On 14 December 2017 we joined the Dutch The Policy and Operations Evaluation Department (IOB) in celebrating its 40 year anniversary by hosting a panel session entitled Data-driven policy development.
This session was about the opportunities and challenges of using “big data” for the development and evaluation of foreign policy.We hosted the following speakers, as well as, our own Thomas Baar and Arvid Halma:
- Jelte van Wieren, director DSH, Ministry of Foreign Affairs
- Stefania Giodini, Team Leader 510 Initiative, Netherlands Red Cross
- Jochem Tissink, DVC, Ministry of Foreign Affairs
- Harmen van Pelt, Front-end Developer, Maxim EMG
- Antonie de Kemp, IOB, Ministry of Foreign Affairs
Throughout the session they presented and discussed examples of how large data files can inform rather than drive foreign policies and their evaluations, arguing that data is essentially complementary to knowledge. They discussed under what conditions continuous flows of data make policies more effective and efficient.
After a short introduction by the moderator Thomas Baar, Jelte van Wieren discussed the concept of big data and briefly presenting three cases illustrating its use of big data in foreign policies:
- Transponders in commercial vessels generate early warning signals for rescue operations in the Mediterranean Sea;
- Digitalised radio conversations provide up-to-date information on the spread of diseases in Uganda;
- Credit card payments of beneficiaries inform aid organisations in Lebanon about regional migration patterns.
Arvid presented on our project with the World Food Programme (WFP) on cash-based transfers and how he had helped develop an interactive dashboard to monitor their work with refugees in Lebanon. The dashboard uses data generated by credit card payments. For more information about this project click the button below:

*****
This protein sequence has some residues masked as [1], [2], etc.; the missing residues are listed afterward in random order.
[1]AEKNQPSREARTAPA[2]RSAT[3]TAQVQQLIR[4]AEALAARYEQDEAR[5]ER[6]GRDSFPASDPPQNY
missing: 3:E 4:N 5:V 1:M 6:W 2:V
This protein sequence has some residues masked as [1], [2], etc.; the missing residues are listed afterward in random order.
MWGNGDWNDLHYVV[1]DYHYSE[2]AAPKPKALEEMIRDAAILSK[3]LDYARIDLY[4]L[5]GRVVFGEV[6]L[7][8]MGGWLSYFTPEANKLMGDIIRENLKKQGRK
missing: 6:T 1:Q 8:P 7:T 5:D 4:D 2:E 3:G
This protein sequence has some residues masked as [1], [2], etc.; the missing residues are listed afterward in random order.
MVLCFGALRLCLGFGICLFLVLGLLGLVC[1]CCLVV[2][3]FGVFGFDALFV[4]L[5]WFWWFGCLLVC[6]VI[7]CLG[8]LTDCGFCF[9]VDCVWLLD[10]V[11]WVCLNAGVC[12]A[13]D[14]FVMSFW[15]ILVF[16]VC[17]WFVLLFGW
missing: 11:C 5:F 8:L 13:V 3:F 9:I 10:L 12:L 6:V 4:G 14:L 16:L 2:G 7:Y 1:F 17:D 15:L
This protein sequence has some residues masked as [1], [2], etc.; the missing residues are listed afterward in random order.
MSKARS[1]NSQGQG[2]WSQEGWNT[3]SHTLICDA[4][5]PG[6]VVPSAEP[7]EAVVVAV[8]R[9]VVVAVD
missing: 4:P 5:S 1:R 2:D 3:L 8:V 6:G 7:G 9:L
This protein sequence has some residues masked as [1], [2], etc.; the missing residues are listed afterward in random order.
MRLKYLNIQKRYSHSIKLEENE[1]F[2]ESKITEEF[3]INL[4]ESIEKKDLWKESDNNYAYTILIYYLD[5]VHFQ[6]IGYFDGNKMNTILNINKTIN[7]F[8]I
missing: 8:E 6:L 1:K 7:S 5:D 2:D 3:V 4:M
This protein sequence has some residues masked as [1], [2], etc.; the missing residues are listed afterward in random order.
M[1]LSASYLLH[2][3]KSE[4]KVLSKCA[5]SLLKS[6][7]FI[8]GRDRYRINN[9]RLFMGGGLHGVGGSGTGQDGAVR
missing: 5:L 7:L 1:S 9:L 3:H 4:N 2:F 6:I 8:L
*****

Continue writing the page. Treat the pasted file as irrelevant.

At the end of session, the IOB representative Antoine De Kemp pointed out that real time data does not take away the need for evaluation. IOB has a role to build trust and common understanding around the use of big data for policy evaluation within the ministry: by informing the design of evaluation practices, and providing relevant tools and capacities towards this end.
Great to be at @DutchMFA presenting on data informed policy development! We'll be talking about our collaboration with @mobileVAM @WFPVAM on #cashtransfers in Lebanon #IOB40 pic.twitter.com/wouVn4RzHA
— Centre 4 Innovation (@C4Innovation) December 14, 2017
#IOB40 How online data from ATMs can be used to predict where refugees move from and tend to stay within Libanon (eg for work), enabling swift humanitarian aid at places where people are most in need pic.twitter.com/kzcAGq3tTq
— Irma Keijzer (@Irma8Keijzer) December 14, 2017
— meie kiel (@MeieKiel) December 14, 2017